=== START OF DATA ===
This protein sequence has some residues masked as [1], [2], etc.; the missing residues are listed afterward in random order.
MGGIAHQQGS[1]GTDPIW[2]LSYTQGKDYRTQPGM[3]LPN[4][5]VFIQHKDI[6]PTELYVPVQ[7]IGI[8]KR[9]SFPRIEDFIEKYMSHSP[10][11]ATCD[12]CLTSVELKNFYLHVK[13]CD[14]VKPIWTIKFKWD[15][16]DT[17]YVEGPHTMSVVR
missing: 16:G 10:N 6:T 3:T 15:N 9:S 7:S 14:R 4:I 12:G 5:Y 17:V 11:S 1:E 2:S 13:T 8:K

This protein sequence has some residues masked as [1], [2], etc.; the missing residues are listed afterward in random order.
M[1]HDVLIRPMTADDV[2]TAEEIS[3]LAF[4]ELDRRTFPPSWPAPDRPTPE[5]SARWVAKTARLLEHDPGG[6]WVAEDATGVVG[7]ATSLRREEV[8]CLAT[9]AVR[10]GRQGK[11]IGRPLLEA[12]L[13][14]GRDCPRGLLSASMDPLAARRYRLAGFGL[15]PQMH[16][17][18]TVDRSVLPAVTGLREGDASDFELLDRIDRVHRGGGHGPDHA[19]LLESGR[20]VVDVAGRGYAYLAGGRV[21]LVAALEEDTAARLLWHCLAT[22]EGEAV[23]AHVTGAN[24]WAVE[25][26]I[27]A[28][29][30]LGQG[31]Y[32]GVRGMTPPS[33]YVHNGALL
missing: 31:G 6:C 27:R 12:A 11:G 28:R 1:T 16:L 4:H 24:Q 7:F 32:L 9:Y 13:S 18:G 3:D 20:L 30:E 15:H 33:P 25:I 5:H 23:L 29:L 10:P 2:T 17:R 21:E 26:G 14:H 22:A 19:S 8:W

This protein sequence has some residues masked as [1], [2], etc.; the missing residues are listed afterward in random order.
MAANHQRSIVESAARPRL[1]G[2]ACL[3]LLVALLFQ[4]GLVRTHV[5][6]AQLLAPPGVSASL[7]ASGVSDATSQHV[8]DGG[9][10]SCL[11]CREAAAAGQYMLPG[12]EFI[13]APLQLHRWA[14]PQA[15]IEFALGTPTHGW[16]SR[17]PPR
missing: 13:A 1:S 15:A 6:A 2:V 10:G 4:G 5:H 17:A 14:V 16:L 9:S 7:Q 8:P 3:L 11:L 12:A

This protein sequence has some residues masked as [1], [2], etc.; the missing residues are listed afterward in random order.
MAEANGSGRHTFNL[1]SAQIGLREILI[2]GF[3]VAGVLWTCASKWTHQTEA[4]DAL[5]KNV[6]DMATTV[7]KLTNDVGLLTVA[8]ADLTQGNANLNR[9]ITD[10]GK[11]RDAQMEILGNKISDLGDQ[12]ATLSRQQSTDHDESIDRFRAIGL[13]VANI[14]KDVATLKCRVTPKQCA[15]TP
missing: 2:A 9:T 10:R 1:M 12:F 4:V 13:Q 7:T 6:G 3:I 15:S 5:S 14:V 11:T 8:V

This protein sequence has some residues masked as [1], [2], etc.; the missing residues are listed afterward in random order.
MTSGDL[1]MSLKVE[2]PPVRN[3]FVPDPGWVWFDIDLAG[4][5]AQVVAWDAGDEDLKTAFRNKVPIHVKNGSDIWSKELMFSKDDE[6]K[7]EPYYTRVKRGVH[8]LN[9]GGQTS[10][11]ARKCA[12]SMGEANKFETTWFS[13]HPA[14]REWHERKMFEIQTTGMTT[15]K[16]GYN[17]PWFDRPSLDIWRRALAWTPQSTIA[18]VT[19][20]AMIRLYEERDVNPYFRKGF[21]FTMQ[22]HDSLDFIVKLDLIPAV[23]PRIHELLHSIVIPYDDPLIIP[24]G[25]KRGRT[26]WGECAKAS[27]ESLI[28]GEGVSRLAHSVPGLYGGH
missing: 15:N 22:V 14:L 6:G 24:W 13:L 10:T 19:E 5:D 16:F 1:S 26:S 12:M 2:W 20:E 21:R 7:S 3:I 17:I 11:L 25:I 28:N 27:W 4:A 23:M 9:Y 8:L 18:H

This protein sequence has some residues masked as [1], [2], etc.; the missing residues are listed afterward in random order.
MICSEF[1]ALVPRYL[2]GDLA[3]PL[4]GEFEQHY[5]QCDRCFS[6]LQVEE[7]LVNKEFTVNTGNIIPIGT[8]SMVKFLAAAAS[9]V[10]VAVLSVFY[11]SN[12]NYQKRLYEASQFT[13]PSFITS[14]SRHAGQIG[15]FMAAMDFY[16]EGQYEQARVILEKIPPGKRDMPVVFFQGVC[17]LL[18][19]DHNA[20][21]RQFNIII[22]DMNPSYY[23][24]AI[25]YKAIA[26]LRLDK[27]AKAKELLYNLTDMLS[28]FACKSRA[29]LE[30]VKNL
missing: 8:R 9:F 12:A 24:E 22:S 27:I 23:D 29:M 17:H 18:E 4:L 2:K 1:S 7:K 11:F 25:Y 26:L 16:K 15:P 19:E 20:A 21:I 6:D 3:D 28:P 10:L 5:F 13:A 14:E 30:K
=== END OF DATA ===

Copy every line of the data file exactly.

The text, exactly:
This protein sequence has some residues masked as [1], [2], etc.; the missing residues are listed afterward in random order.
MGGIAHQQGS[1]GTDPIW[2]LSYTQGKDYRTQPGM[3]LPN[4][5]VFIQHKDI[6]PTELYVPVQ[7]IGI[8]KR[9]SFPRIEDFIEKYMSHSP[10][11]ATCD[12]CLTSVELKNFYLHVK[13]CD[14]VKPIWTIKFKWD[15][16]DT[17]YVEGPHTMSVVR
missing: 16:G 10:N 6:T 3:T 15:N 9:S 7:S 14:R 4:I 12:G 5:Y 17:V 11:S 1:E 2:S 13:T 8:K

This protein sequence has some residues masked as [1], [2], etc.; the missing residues are listed afterward in random order.
M[1]HDVLIRPMTADDV[2]TAEEIS[3]LAF[4]ELDRRTFPPSWPAPDRPTPE[5]SARWVAKTARLLEHDPGG[6]WVAEDATGVVG[7]ATSLRREEV[8]CLAT[9]AVR[10]GRQGK[11]IGRPLLEA[12]L[13][14]GRDCPRGLLSASMDPLAARRYRLAGFGL[15]PQMH[16][17][18]TVDRSVLPAVTGLREGDASDFELLDRIDRVHRGGGHGPDHA[19]LLESGR[20]VVDVAGRGYAYLAGGRV[21]LVAALEEDTAARLLWHCLAT[22]EGEAV[23]AHVTGAN[24]WAVE[25][26]I[27]A[28][29][30]LGQG[31]Y[32]GVRGMTPPS[33]YVHNGALL
missing: 31:G 6:C 27:R 12:A 11:G 28:R 1:T 16:L 4:H 24:Q 7:F 32:L 9:Y 13:S 18:G 3:D 20:L 30:E 15:H 33:P 25:I 5:H 23:L 29:L 10:P 2:T 17:R 21:E 26:G 14:H 22:A 19:S 8:W

This protein sequence has some residues masked as [1], [2], etc.; the missing residues are listed afterward in random order.
MAANHQRSIVESAARPRL[1]G[2]ACL[3]LLVALLFQ[4]GLVRTHV[5][6]AQLLAPPGVSASL[7]ASGVSDATSQHV[8]DGG[9][10]SCL[11]CREAAAAGQYMLPG[12]EFI[13]APLQLHRWA[14]PQA[15]IEFALGTPTHGW[16]SR[17]PPR
missing: 13:A 1:S 15:A 6:A 2:V 10:G 4:G 5:H 17:A 14:V 16:L 9:S 7:Q 8:P 3:L 11:L 12:A

This protein sequence has some residues masked as [1], [2], etc.; the missing residues are listed afterward in random order.
MAEANGSGRHTFNL[1]SAQIGLREILI[2]GF[3]VAGVLWTCASKWTHQTEA[4]DAL[5]KNV[6]DMATTV[7]KLTNDVGLLTVA[8]ADLTQGNANLNR[9]ITD[10]GK[11]RDAQMEILGNKISDLGDQ[12]ATLSRQQSTDHDESIDRFRAIGL[13]VANI[14]KDVATLKCRVTPKQCA[15]TP
missing: 2:A 9:T 10:R 1:M 12:F 4:V 13:Q 7:T 6:G 3:I 15:S 5:S 14:V 11:T 8:V

This protein sequence has some residues masked as [1], [2], etc.; the missing residues are listed afterward in random order.
MTSGDL[1]MSLKVE[2]PPVRN[3]FVPDPGWVWFDIDLAG[4][5]AQVVAWDAGDEDLKTAFRNKVPIHVKNGSDIWSKELMFSKDDE[6]K[7]EPYYTRVKRGVH[8]LN[9]GGQTS[10][11]ARKCA[12]SMGEANKFETTWFS[13]HPA[14]REWHERKMFEIQTTGMTT[15]K[16]GYN[17]PWFDRPSLDIWRRALAWTPQSTIA[18]VT[19][20]AMIRLYEERDVNPYFRKGF[21]FTMQ[22]HDSLDFIVKLDLIPAV[23]PRIHELLHSIVIPYDDPLIIP[24]G[25]KRGRT[26]WGECAKAS[27]ESLI[28]GEGVSRLAHSVPGLYGGH
missing: 15:N 22:V 14:L 6:G 24:W 13:L 10:T 19:E 5:D 16:F 1:S 26:S 12:M 2:W 20:E 21:R 7:S 3:I 17:I 11:L 25:I 28:N 27:W 4:A 23:M 9:Y 8:L 18:H

This protein sequence has some residues masked as [1], [2], etc.; the missing residues are listed afterward in random order.
MICSEF[1]ALVPRYL[2]GDLA[3]PL[4]GEFEQHY[5]QCDRCFS[6]LQVEE[7]LVNKEFTVNTGNIIPIGT[8]SMVKFLAAAAS[9]V[10]VAVLSVFY[11]SN[12]NYQKRLYEASQFT[13]PSFITS[14]SRHAGQIG[15]FMAAMDFY[16]EGQYEQARVILEKIPPGKRDMPVVFFQGVC[17]LL[18][19]DHNA[20][21]RQFNIII[22]DMNPSYY[23][24]AI[25]YKAIA[26]LRLDK[27]AKAKELLYNLTDMLS[28]FACKSRA[29]LE[30]VKNL
missing: 8:R 9:F 12:A 24:E 22:S 27:I 23:D 29:M 17:H 18:E 4:L 2:K 1:S 7:K 11:F 25:Y 26:L 16:K 15:P 19:E 20:A 21:I 6:D 3:D 28:P 10:L 5:F 13:A 14:E 30:K